Education Center

Residual Disability

What happens if an insured is only ‘partially’ disabled? Partial Disability can come in several forms – perhaps he or she can perform some but not all of the major duties of the job, or can work only part-time. Under the definition of total disability, no benefits would be paid.

To solve the partial disability problem, the residual disability concept has been developed. Under a residual disability provision (either in the policy or available by rider), an insured receives a percentage of his or her disability benefit based on the percentage of income loss the sickness or injury has caused.

Relief for Loss of Income

For example, suppose Doctor Jones was earning $10,000 per month prior to his disability and when he returned to his practice, he was earning just $4,000 per month – a 60% drop in income. Suppose also that Dr. Jones had a disability insurance policy that paid a full disability benefit of $5,000 per month. If his policy contained a provision for residual disability, he would receive 60% of his full $5,000 benefit, or $3,000 per month.

The best disability insurance policies do not require any prior period of total disability. In fact, the very best policies do not even require that the insured demonstrate a loss of time from work or loss of specific duties. These policies will pay a residual benefit based solely on the percentage of income lost due to a sickness or injury without any requirement of having been totally disabled. One could have a degenerative illness such as arthritis and never have been totally disabled. In these cases, some policies – often group or association plans – would have required a period of total disability in order to receive partial/residual benefits, so no benefit may be payable. This is obviously a weaker type of disability insurance policy.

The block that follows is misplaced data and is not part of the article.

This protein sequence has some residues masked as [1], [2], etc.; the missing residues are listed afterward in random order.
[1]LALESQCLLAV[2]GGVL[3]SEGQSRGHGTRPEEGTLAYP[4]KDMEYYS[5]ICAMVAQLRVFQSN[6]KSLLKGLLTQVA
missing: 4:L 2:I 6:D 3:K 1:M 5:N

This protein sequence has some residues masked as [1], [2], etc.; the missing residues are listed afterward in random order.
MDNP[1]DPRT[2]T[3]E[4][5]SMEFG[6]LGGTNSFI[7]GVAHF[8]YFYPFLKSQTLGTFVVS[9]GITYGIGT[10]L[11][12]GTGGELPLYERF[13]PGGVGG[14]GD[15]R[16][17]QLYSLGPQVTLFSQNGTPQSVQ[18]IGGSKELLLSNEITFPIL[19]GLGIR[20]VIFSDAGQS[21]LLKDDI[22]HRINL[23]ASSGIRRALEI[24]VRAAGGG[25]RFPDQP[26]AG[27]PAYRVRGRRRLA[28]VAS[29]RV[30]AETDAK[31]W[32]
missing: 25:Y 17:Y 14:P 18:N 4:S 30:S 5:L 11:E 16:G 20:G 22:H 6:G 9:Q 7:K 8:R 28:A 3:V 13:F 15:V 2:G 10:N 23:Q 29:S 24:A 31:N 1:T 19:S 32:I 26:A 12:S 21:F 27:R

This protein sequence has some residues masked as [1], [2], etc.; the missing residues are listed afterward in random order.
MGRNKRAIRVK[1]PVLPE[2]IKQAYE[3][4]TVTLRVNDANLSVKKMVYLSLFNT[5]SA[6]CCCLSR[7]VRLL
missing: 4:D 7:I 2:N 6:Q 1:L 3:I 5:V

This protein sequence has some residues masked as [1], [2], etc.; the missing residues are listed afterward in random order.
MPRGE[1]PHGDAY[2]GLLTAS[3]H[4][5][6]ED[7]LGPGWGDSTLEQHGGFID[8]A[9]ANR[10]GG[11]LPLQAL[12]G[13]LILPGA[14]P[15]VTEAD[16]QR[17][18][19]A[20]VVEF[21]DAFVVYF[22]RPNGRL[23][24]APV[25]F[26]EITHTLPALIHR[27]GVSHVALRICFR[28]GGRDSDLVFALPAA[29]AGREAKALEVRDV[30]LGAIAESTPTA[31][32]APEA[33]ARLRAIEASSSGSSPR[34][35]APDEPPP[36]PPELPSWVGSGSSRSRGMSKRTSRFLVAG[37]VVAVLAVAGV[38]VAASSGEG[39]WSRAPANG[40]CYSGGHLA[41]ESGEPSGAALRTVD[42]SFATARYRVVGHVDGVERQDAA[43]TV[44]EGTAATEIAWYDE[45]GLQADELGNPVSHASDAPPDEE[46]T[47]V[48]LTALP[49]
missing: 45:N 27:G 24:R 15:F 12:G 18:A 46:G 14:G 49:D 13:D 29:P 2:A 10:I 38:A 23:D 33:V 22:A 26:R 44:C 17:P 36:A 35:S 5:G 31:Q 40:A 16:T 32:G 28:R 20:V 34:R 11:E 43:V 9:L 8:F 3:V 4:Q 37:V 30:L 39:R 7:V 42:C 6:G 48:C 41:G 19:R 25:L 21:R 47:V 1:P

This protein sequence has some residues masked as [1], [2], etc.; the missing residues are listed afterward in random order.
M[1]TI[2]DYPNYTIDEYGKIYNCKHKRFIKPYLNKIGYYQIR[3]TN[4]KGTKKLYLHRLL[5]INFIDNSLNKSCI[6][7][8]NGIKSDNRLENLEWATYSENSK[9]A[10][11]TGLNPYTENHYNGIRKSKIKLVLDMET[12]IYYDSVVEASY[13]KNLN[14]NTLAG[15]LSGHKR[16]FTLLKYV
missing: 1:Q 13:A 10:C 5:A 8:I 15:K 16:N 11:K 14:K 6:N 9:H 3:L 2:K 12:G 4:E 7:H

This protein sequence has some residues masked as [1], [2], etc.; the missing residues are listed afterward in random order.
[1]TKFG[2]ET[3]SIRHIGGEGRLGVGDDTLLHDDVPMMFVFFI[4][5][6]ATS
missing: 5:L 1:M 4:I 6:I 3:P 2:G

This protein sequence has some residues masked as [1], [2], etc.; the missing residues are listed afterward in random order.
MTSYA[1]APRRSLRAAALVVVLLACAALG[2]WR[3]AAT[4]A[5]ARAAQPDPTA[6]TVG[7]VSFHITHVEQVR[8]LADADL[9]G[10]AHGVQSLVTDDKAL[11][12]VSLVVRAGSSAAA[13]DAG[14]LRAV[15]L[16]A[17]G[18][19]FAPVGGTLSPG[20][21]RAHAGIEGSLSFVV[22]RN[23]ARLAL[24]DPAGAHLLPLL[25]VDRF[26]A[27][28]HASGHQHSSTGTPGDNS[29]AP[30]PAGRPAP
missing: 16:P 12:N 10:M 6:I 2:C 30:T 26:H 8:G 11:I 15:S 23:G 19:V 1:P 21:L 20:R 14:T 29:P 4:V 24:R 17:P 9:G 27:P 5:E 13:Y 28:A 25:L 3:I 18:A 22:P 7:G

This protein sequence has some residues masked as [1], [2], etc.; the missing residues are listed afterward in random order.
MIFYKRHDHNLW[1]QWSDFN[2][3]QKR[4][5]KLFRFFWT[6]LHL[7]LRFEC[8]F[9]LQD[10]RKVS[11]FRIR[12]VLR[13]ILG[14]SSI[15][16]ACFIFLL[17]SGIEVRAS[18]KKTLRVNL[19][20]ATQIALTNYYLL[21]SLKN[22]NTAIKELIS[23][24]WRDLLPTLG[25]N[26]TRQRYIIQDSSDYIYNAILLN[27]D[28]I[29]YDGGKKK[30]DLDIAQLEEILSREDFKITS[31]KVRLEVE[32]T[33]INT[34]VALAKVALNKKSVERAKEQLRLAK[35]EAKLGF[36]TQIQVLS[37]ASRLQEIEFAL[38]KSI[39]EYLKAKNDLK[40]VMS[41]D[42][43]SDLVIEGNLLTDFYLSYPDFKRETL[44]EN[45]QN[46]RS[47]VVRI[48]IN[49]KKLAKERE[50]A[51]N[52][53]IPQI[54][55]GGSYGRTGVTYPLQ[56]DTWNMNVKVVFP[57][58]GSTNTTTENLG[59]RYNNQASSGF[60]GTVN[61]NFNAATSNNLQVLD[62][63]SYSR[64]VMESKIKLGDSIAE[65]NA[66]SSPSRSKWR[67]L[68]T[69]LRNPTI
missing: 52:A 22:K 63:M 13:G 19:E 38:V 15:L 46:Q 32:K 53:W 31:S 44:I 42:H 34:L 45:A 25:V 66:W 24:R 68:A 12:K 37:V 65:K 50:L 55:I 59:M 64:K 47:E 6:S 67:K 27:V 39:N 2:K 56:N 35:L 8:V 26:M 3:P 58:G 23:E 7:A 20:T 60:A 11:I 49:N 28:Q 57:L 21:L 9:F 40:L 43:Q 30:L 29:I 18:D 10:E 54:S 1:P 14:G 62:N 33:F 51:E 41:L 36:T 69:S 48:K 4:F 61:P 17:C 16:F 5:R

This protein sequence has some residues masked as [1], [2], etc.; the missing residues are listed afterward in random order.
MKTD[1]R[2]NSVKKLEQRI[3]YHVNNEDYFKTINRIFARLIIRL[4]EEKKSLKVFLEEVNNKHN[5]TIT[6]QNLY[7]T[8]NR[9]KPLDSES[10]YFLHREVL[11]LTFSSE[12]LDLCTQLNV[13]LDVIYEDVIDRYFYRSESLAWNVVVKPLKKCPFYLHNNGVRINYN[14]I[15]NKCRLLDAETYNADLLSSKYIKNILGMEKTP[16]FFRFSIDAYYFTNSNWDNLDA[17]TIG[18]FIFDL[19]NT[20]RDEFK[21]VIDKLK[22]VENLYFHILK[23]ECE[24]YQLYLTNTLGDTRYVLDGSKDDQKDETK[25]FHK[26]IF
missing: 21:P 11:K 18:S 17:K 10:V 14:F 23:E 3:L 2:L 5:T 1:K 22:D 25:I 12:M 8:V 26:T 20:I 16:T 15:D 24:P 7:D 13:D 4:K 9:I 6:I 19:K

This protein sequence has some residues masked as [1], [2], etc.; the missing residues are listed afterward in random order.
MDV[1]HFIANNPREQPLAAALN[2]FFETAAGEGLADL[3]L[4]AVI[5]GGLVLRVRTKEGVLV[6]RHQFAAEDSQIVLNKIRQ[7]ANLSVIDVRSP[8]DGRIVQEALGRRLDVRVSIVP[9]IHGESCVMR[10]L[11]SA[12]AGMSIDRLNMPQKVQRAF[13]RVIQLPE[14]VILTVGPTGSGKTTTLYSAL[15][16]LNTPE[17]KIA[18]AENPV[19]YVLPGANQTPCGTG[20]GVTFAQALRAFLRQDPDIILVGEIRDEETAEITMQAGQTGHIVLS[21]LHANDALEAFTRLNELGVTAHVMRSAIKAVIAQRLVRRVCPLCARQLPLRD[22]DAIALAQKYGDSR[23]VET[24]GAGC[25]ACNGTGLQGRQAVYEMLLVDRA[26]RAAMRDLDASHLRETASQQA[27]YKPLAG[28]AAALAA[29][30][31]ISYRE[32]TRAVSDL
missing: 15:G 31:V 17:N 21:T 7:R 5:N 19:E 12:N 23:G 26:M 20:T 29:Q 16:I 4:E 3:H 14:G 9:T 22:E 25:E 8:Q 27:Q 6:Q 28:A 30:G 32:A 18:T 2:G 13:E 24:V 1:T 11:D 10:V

Loss of Time or Duties Required?

Also after return to work some policies include a Loss of Time and Duties requirement for residual benefits. That means that you must be out of work a certain percentage of the time and, if you’re back at work your benefits may stop or be related to the amount of time you spend at work. The more favorable method is one which is based on income loss after return to one’s occupation. Why? Here’s an example: A physician, for example, returns to practice after being disabled for 18 months from a severe fall. She goes back to restart her practice and is back full time. Is it likely, though, that her current income will now be 100%? Does one walk in and have a full practice after 18 months? Is it possible that even in good health one’s practice will get fully back to the same income level – maybe, maybe not. The income method will pay residual benefits for income loss proportional to the loss compared to income prior to disability even if back to work “full time.” This is the more favorable method.

Residual benefits are generally payable only if the loss exceeds a certain percentage of disability income, such as 15 or 20%. The best policies offer a flat dollar minimum, payable even if the loss is less than 15% of pre-disability income

Other Policy Provisions:

Own Occupation Definition and other definitions of Total Disability
Recovery Benefit
Renewability Provisions
Elimination Period
Waiver of Premium
Capital Sum Benefit
Rehabilitation Benefit
Transplant and Cosmetic Surgery Benefit
Exclusions and Limitations
Optional Benefits

Request a Disability Quote to view the policy differences.